For someone just looking to learn/play with different Linux distro's I'd recommend a different route than setting up one physical box for this. If you have a decent system running (as I have to assume you do), go to www.vmware.com
, navigate to the Free Virtualization Software section and download VMWare Server (free of course). You'll have to register with them to get the FREE code(s), but it really is free. I use that to test different operating systems on my physical boxes as well as run dedicated task servers. Such as one VM for my FTP server, one for my digital gallery (for my photography), one for my SAV server. I'm in the process of setting up one blog server as well as working on configuring an email server. All are virtual (all running Linux distro's except the SAV server with is running Windows Server 2003 Standard edition). A high benefit of this method is you can backup the entire VM to another system, or media (tape, etc.) and not have to worry about a hardware failure cauing you XX hours of work to rebuild your Linux boxes. I actually just upgraded one box to CentOS 5 (64 bit version) and had to work on getting a video card that could feed my 24" LCD. Now that it's running, I simply copied back my VM sets (each VM gets it's own directory within the VM directory on your hard drive). All I had to do then was browse to them from within VMWare and tell it to open them up. Now I'm running my SAV server, web server, anfd FTP server just like I was before.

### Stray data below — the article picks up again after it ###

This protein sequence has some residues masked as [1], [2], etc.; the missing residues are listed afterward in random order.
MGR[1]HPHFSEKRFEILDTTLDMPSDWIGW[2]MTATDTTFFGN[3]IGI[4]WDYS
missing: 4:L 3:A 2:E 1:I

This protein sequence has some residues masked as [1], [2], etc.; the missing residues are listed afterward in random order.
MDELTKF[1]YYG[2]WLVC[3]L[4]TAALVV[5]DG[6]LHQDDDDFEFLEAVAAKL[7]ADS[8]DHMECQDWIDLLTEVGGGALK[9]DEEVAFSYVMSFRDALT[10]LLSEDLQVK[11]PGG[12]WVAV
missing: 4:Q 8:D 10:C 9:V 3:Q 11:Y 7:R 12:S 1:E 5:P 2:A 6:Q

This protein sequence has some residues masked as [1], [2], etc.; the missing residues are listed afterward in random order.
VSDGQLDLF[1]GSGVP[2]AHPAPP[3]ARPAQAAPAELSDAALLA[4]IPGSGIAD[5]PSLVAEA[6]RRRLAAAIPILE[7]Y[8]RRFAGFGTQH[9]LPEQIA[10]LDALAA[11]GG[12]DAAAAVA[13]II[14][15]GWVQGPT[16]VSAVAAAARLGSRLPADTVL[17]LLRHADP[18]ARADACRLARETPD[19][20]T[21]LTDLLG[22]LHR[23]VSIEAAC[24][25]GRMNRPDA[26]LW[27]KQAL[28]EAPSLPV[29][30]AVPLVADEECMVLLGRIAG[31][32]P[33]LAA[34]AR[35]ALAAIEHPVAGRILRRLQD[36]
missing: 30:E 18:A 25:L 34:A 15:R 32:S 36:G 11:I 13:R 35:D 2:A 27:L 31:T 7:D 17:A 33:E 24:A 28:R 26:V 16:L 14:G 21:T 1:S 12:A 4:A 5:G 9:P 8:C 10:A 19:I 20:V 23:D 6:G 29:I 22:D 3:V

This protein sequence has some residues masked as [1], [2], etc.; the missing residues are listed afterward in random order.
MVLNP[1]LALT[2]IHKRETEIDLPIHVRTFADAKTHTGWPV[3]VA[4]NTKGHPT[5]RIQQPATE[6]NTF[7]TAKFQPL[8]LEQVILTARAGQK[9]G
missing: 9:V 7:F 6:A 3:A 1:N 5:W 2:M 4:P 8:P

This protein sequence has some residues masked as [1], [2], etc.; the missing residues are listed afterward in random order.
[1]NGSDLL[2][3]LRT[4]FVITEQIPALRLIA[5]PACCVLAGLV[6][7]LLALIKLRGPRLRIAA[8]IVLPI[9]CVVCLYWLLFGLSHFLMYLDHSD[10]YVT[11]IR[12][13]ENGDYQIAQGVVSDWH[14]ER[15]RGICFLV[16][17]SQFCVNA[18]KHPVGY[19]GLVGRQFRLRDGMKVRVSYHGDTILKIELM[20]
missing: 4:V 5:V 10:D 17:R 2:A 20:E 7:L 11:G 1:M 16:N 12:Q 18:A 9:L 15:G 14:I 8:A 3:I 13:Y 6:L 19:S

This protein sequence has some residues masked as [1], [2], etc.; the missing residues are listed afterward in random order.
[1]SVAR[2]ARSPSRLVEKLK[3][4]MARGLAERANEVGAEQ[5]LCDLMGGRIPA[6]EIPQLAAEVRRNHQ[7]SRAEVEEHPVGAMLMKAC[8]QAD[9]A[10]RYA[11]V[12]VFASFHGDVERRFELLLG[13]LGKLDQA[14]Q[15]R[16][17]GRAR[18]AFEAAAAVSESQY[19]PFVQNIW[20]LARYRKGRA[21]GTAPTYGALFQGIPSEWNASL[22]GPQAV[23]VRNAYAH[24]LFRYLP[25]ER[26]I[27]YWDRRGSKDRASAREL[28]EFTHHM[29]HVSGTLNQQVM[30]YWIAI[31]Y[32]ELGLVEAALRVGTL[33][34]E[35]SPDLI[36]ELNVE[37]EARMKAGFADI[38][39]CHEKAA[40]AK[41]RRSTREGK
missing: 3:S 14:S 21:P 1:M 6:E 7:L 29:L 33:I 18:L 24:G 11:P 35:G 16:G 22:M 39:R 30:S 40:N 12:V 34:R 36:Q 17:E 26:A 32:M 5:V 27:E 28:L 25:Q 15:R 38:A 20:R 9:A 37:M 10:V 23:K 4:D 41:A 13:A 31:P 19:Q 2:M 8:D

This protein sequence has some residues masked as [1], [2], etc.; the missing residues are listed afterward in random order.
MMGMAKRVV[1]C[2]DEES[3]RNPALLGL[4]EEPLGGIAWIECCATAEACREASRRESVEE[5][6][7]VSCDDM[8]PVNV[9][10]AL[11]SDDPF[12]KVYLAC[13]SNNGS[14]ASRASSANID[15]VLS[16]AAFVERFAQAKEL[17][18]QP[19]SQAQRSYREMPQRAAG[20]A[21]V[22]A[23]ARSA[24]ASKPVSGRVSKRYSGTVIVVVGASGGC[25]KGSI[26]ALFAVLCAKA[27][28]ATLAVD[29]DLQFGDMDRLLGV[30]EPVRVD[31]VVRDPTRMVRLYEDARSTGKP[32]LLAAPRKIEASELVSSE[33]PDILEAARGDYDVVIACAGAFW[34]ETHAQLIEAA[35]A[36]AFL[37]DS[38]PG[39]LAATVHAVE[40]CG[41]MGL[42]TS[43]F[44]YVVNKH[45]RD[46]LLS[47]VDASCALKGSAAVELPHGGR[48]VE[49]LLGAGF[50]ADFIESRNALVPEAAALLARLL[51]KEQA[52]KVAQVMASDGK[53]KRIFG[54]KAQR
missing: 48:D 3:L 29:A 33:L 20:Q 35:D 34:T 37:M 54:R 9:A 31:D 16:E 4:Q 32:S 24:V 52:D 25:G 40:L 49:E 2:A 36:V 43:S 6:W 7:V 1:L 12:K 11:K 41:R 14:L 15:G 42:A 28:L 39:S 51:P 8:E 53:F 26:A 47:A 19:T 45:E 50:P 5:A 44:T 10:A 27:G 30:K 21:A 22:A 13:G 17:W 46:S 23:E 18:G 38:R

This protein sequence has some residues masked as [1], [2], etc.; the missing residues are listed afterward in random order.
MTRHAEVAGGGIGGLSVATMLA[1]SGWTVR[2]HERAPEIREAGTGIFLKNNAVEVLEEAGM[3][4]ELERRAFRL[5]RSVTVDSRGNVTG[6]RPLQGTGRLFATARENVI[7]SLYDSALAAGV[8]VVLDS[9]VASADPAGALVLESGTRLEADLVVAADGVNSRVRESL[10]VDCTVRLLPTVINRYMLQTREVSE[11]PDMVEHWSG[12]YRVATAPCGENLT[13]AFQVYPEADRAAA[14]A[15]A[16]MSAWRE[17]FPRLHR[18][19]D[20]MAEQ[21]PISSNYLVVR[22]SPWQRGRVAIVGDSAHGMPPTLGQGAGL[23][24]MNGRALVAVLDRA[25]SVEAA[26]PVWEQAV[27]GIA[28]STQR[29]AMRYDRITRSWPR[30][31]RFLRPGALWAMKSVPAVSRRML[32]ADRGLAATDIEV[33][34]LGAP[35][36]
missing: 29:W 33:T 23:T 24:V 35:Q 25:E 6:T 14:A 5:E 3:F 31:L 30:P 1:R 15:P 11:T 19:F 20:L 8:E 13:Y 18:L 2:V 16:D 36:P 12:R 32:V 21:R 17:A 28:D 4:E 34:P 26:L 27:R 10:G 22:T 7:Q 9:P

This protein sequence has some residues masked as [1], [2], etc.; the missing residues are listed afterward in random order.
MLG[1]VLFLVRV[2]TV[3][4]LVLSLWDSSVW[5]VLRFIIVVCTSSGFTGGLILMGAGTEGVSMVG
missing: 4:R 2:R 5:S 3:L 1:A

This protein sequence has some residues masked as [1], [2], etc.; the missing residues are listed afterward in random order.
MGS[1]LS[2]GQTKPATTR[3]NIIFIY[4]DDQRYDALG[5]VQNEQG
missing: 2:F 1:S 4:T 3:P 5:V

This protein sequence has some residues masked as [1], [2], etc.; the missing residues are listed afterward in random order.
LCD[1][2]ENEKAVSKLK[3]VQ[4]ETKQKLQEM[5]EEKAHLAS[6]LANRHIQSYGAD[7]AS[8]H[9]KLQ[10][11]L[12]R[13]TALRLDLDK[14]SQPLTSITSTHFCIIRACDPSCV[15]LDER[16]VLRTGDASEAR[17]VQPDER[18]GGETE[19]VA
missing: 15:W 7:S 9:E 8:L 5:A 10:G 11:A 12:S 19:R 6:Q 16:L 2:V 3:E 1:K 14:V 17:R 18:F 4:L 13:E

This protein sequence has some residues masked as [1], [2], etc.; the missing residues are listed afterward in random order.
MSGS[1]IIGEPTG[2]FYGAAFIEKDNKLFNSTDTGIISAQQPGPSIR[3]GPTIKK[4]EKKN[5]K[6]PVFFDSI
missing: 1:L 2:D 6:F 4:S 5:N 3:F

If you want to have an even better experience, install Linux as your boxes main OS (I'd use either Fedora Core 6, or 7 when it's been out for a while, or CentOS 5) and then install VMWare on it and then make your guest systems. With Linux having less overhead when compared to windows, it will make for a leaner system. Besides, both Fedora Core and CentOS are free distributions.